I’m in my 19th year working with the human side of business. Within that duration of time and exposure to a variety companies, you’d think nothing related to human resource or talent managment would surprise me. But still, there is.
One of the most significant relates to leadership development. For years now, the same ineffective approaches and practices have been and still are being used. Millions of dollars are wasted each year on leadership training and initiatives that over the long term garner little substantial or sustainable results.
1998: The Billion Dollar Mistake: “Not only as there no improvement, but those executives who attended were rated by their bosses, on average, less effective in these competencies than before the seminar.” Working With Emotional Intelligence, Dr. Daniel Goleman
Training Magazine: “Almost 75 percent of respondents to Brandon Hall Group’s 2013 Leadership Development Benchmarking Survey said their leadership development programs are not very effective.” (https://trainingmag.com/content/survey-leadership-programs-lack-effectiveness)
HBR: According to a 2014 survey from Deloitte, 86% of business leaders know that their organizations’ future depends on the effectiveness of their leadership pipelines — but a survey of 2,200 global HR leaders found that only 13% are confident in their succession plans, with 54% reporting damage to their businesses due to talent shortages (https://hbr.org/2015/01/evaluate-your-leadership-development-program)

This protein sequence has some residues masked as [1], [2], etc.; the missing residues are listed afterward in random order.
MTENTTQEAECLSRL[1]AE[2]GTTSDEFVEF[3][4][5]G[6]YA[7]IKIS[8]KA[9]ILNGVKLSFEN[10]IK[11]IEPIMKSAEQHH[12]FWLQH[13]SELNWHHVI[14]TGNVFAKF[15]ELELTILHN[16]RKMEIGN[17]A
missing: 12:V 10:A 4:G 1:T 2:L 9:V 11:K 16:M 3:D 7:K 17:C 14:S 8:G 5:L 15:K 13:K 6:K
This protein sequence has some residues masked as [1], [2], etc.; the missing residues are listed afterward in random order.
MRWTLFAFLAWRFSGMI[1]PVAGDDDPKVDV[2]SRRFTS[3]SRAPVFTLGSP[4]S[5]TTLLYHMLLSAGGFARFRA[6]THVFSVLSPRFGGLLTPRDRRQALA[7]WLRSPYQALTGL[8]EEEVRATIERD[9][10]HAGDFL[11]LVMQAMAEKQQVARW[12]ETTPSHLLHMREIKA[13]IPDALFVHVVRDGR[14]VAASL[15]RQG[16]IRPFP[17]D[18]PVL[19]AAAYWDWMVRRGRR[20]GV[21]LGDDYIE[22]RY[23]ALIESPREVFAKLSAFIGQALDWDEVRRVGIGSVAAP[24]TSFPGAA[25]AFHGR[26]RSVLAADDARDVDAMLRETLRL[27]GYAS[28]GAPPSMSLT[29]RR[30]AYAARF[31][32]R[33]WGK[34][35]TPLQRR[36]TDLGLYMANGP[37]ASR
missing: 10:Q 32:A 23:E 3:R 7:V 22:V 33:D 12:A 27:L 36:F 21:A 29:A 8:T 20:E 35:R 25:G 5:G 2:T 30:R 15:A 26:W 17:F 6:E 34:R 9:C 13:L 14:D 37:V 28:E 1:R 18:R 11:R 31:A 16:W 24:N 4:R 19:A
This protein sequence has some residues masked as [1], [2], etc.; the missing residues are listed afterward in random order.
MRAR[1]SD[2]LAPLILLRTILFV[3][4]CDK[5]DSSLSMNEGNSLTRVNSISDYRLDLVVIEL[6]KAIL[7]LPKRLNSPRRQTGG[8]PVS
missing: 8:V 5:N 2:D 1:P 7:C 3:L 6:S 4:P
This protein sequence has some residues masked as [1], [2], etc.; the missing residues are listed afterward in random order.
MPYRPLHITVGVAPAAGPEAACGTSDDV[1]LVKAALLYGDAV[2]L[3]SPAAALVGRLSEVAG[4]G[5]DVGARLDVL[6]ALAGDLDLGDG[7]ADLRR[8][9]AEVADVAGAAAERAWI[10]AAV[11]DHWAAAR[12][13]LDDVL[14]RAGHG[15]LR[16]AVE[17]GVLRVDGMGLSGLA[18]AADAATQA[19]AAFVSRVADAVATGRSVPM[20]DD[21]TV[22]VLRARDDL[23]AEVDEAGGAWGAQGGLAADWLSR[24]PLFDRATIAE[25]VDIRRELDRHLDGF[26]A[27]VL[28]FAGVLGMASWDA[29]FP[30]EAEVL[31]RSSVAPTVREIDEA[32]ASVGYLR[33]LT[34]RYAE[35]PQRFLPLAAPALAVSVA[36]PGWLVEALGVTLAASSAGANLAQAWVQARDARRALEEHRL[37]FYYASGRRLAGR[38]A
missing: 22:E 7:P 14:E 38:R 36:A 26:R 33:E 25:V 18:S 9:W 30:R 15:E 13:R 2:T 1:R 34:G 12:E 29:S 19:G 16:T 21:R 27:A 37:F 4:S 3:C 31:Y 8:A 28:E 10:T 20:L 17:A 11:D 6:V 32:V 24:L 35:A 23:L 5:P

A large majority (nearly 60%) are dissatisfied with their organization’s investment in leadership development activities, and more than 65% state that the level of their organization’s investment in these activities has, in recent years, declined or stagnated. (This is an excellent study : http://www.borderless.net/wordpress/wp-content/uploads/2016/03/Survey-Results-Leadership-Development-2016.pdf
Here’s what you’ll notice, I’ve shared just a few stats ranging from 1998 to 2016 and they pretty much give the same report. Rarely have I seen stats that rock progress and effectiveness.
If you’re in any related industry to leadership development — think about that for a moment.
And yet, if you ask any leader from just about any organization, they will tell you that leadership development is an imperative for growth and competitiveness.
A few more stats from the 2016 report:
Leadership Development is believed to be a main driver for ensuring delivery of business results (43%) and business growth (20%).
Nearly half of respondents (44%) characterize leadership development in their organization as poor, and more than half (54%) describe it as ineffective.
A majority (56%) believe support from top management to be a critical success factor for ensuring effective leadership development within organizations.
29% of respondents are not aware of their organization having any kind of leadership coaching or mentoring program.
What does all this mean? I’d love to hear your conclusions, please leave your comments below.
From my point of view, considering my past experience and current client work, in order for businesses and the talent / human resource industry (and other related industries) to move beyond this perpetual albatross, 3 fundamental shifts must occur:
3 Essential Paradigm Shifts
1. Leadership development needs to be seen as a foundational, non-negotiable element to business building. Right now it’s not. It’s seen primarily as “training and development” — a good thing to do – not as an essential business function.
Leadership development is business building.
2. Leadership training and development needs to be seen and treated as installing and reinforcing a piece of business infrastructure. It’s the human framework of effective business operations. Here’s how Infrastructure is defined: An underlying base or foundation especially for an organization or system.
Leadership development is installing operational infrastructure.